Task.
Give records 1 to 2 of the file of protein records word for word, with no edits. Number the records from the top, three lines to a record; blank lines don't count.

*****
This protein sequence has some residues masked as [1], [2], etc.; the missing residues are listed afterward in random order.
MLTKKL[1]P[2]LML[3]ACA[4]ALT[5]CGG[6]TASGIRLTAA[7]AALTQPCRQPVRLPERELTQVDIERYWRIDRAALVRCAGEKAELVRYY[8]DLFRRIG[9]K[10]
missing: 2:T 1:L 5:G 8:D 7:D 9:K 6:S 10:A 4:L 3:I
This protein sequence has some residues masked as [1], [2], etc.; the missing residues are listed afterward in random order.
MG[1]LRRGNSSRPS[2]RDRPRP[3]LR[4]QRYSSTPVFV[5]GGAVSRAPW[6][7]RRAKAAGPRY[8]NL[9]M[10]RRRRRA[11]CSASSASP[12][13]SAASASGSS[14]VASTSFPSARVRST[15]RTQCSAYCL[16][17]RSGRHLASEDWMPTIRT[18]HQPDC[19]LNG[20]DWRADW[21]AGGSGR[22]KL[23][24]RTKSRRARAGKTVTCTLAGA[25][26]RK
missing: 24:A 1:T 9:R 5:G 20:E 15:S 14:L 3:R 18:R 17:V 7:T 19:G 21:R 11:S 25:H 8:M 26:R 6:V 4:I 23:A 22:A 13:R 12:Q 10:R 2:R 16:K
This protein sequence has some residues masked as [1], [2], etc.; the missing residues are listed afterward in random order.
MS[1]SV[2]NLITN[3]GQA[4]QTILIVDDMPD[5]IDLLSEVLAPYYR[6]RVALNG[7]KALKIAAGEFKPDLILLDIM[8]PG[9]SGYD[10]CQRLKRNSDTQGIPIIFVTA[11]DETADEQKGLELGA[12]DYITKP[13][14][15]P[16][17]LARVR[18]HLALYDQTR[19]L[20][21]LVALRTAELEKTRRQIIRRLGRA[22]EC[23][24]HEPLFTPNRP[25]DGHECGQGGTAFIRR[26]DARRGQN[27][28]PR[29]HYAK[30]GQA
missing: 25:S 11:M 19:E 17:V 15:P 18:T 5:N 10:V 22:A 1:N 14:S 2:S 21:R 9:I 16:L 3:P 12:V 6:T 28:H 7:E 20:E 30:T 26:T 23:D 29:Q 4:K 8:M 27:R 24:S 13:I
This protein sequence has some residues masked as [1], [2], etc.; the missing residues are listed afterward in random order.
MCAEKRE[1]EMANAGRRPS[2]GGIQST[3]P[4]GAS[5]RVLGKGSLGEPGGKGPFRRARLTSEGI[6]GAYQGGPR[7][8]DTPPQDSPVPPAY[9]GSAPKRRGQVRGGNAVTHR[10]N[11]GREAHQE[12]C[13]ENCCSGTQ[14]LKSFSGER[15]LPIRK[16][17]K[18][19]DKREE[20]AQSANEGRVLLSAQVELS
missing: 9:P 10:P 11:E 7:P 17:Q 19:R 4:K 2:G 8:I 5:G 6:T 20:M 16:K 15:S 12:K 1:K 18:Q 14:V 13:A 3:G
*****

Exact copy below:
This protein sequence has some residues masked as [1], [2], etc.; the missing residues are listed afterward in random order.
MLTKKL[1]P[2]LML[3]ACA[4]ALT[5]CGG[6]TASGIRLTAA[7]AALTQPCRQPVRLPERELTQVDIERYWRIDRAALVRCAGEKAELVRYY[8]DLFRRIG[9]K[10]
missing: 2:T 1:L 5:G 8:D 7:D 9:K 6:S 10:A 4:L 3:I
This protein sequence has some residues masked as [1], [2], etc.; the missing residues are listed afterward in random order.
MG[1]LRRGNSSRPS[2]RDRPRP[3]LR[4]QRYSSTPVFV[5]GGAVSRAPW[6][7]RRAKAAGPRY[8]NL[9]M[10]RRRRRA[11]CSASSASP[12][13]SAASASGSS[14]VASTSFPSARVRST[15]RTQCSAYCL[16][17]RSGRHLASEDWMPTIRT[18]HQPDC[19]LNG[20]DWRADW[21]AGGSGR[22]KL[23][24]RTKSRRARAGKTVTCTLAGA[25][26]RK
missing: 24:A 1:T 9:R 5:G 20:E 15:S 14:L 3:R 18:R 17:V 7:T 19:G 21:R 11:S 25:H 8:M 26:R 6:V 4:I 23:A 22:A 13:R 12:Q 10:R 2:R 16:K